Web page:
MicheleMichele is a stay-at-home mom of an almost two year old in Princeton, NJ. She spends her time figuring out how to live a fulfilling life while her husband goes to graduate school. Some of her current interests are trying to live a zero-waste lifestyle, Futurama, RIE parenting, and Waldorf schooling. She is on a first name basis with her local librarians and cupcake bakers and can be found reading some random non-fiction on the children’s floor on Thursdays afternoons. You can read more of her life at her own blog, Aisle 11.

 

Back to School

“But Mommy maybe my new teacher won’t love me like you and Daddy do.”

My heart, already sore, was starting to throb with the unexpected pain of sending my four year old off to primary last week.  He is so young, so small, so innocent, and so vulnerable.  He looked like a baby standing beside the older kids at his bus-stop in his new clothes, bright, white size-nine sneakers, and Super Mario back-pack, which looked as though it weighed more than he did.

As we stood at the bus stop, waiting for the much-anticipated moment when my oldest baby would go somewhere without one of his parents for the first time, this was the burning worry on my child’s mind:  Will I be loved?

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Any teacher, or for that matter anyone who works with children on a daily basis, would say that they love their students.  I can say with conviction that I love mine.  Not because they are easy to be around.  Not because they are easy to teach.  Not because they offer me love in return.  I love them because they are worthy of being loved.  Inside each child I teach is untapped, and often unrealized, potential for greatness.  Each of them was born to do something incredible.  Each of the lives represented in my classroom every year have a purpose.   As their teacher I have a unique and awesome opportunity to help them discover what they were put on this earth to do.  And I endeavour to do this by loving them in a way that, hopefully, says: “You are worth spending time with.  You are worth spending time on.  I love you because you have value.”

Last Wednesday, my son was thinking about many different things.  I find it incredible that the words he actually spoke in that moment articulated the fear we all have when faced with change, new challenges, and moments of vulnerability:  Will I be loved?

This past week many of you, like me, stood at bus-stops, holding small hands, comforting small hearts.  Many of you had to peel little arms from around your neck and allow a teacher you had never met before, to lead your child into an unfamiliar room, full of children they had never seen.  Maybe some of you felt a different kind of pain mixed with pride as your confident, smiling child ran towards their friends on the playground, calling “Bye, Mom!” over their shoulder on their first day of school.  Maybe some of you sent the last of your babies off and then spent the first of what seemed like a very long, very quiet day alone in the house that used to be noisy and busy.  Maybe some of you, like me, questioned your value as a mother now that your child would be loved by someone else for most of their waking hours.  Maybe some of you even drove many kilometres with a loaded mini-van full of lamps, extra blankets, groceries, twenty-seven pairs of shoes, and four suitcases to help your somehow grown up baby move into her very first dorm room and then hugged your girl goodbye before driving back to a house that may never hold her again, except for Christmas and summer vacations.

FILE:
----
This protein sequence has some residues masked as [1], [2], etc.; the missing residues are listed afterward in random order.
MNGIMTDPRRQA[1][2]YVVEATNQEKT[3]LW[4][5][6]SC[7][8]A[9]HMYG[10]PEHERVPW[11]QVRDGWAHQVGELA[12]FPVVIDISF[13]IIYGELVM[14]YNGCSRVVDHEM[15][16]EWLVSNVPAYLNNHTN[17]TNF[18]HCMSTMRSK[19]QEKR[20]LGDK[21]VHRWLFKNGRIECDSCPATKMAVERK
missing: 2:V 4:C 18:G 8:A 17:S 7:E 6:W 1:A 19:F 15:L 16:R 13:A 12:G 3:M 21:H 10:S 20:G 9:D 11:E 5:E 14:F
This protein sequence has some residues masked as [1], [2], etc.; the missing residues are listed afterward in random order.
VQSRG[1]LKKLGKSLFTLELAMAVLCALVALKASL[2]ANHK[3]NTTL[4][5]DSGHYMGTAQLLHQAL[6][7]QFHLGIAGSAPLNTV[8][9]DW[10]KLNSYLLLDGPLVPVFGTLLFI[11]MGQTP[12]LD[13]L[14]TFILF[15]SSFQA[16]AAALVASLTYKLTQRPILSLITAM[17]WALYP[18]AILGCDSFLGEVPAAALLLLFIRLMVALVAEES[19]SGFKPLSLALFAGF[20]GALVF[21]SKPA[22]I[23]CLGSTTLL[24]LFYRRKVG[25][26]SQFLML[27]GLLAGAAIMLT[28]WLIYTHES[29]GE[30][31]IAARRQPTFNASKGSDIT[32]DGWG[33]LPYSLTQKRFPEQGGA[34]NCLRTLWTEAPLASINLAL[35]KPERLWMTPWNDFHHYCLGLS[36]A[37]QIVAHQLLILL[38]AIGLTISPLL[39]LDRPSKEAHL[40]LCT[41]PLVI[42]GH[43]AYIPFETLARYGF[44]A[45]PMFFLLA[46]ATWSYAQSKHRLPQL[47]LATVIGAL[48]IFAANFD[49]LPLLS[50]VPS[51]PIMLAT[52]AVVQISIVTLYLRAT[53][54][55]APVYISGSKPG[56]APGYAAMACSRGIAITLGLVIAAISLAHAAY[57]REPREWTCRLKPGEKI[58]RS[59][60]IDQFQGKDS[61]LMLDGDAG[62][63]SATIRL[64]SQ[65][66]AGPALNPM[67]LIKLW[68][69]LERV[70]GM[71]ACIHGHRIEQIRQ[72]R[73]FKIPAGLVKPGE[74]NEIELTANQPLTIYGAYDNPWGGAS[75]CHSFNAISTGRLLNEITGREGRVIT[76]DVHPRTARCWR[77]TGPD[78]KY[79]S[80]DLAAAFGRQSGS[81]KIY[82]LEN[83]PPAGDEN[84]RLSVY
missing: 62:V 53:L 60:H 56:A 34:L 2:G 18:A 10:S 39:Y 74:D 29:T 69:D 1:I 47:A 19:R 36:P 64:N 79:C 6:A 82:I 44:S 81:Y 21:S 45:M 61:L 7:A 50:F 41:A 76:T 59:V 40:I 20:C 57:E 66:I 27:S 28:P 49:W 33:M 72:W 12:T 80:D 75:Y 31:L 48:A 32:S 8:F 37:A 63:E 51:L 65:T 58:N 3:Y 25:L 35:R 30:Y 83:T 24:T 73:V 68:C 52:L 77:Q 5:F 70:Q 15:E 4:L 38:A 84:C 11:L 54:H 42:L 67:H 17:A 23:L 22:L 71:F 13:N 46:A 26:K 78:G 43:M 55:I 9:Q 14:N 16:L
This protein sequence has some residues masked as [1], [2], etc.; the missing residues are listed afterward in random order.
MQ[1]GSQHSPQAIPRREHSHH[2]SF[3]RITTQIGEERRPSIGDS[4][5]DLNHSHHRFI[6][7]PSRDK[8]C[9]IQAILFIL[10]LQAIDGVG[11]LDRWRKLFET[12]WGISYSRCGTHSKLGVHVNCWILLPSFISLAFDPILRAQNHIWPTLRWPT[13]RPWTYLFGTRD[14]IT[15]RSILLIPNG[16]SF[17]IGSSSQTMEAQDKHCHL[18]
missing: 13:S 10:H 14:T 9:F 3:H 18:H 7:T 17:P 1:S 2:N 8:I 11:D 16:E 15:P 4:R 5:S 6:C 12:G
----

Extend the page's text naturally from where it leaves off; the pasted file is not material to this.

Like our children, as school begins, we mothers are often faced with changes and new situations where we have to confront thoughts and feelings we would rather not deal with.  As we begin to navigate our way through a new school year alongside our children, there will be moments where we too will be asking the same question that burns in the hearts of our babies, both very young and not-quite-so-young.  As we all move forward, and as we continue to evolve into the moms our children need for this new season in life, I want you to know that you have value, just as you are.  Like our children, we all have the potential for greatness within us.  Like them, we have a purpose.  Like them, we are loved.

I am confident that my son’s teacher loves him and understands that he has value.  I am also confident that she will do everything she can to communicate those things to him over the course of this school year.  I am also confident that my son will sense her love for him and the other children in his class, and when he realizes he is loved, he will thrive in an environment that once struck fear into his four year old heart.  And I am equally confident that as I move into this next season of motherhood, that a Teacher who loves me more than I can fathom is waiting to guide me along my new path.  And I know that, with time, I too will thrive.

My True Love Letter

“A real love letter is made of insight, understanding, and compassion. Otherwise it’s not a love letter. A true love letter can produce a transformation in the other person, and therefore in the world…Some letters may take the whole of our lifetime to write.”  –Thich Nhat Hanh

My husband has never written me a love letter.

Over the ten years that we have been a couple, nine of which we have spent as husband and wife, I have never received a love letter from him.  He has purchased beautiful cards on (almost) every birthday, anniversary, mother’s day, and Christmas we have shared.  Most of them have brought tears to my eyes and warmth to my heart.  Many have made me smile, and a couple of them have made me laugh out loud.  Some of them have been short, sweet, and simple in their delivery of a loving message and some have covered three sides of card-stock with words so beautiful that I can’t believe they are meant for me.   Although I do not doubt that my husband has chosen these cards deliberately and with great care, they are nonetheless cards filled with words written by someone other than the man giving them to me.